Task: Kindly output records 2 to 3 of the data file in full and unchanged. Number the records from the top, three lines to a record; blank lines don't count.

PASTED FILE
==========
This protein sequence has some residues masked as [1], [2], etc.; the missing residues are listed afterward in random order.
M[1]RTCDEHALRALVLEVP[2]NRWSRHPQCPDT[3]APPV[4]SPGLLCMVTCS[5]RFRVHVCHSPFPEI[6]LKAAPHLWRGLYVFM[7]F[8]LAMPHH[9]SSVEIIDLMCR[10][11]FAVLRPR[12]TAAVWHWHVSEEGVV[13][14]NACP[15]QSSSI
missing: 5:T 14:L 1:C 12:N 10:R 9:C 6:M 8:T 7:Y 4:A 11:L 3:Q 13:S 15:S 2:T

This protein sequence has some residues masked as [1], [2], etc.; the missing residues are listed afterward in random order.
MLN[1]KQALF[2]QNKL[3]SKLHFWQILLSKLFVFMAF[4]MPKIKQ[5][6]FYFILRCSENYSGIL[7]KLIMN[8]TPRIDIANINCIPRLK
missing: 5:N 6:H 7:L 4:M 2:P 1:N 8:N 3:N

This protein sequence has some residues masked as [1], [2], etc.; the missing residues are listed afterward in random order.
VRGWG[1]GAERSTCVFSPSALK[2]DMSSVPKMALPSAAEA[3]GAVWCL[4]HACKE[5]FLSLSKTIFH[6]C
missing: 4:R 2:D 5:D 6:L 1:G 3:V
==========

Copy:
This protein sequence has some residues masked as [1], [2], etc.; the missing residues are listed afterward in random order.
MLN[1]KQALF[2]QNKL[3]SKLHFWQILLSKLFVFMAF[4]MPKIKQ[5][6]FYFILRCSENYSGIL[7]KLIMN[8]TPRIDIANINCIPRLK
missing: 5:N 6:H 7:L 4:M 2:P 1:N 8:N 3:N

This protein sequence has some residues masked as [1], [2], etc.; the missing residues are listed afterward in random order.
VRGWG[1]GAERSTCVFSPSALK[2]DMSSVPKMALPSAAEA[3]GAVWCL[4]HACKE[5]FLSLSKTIFH[6]C
missing: 4:R 2:D 5:D 6:L 1:G 3:V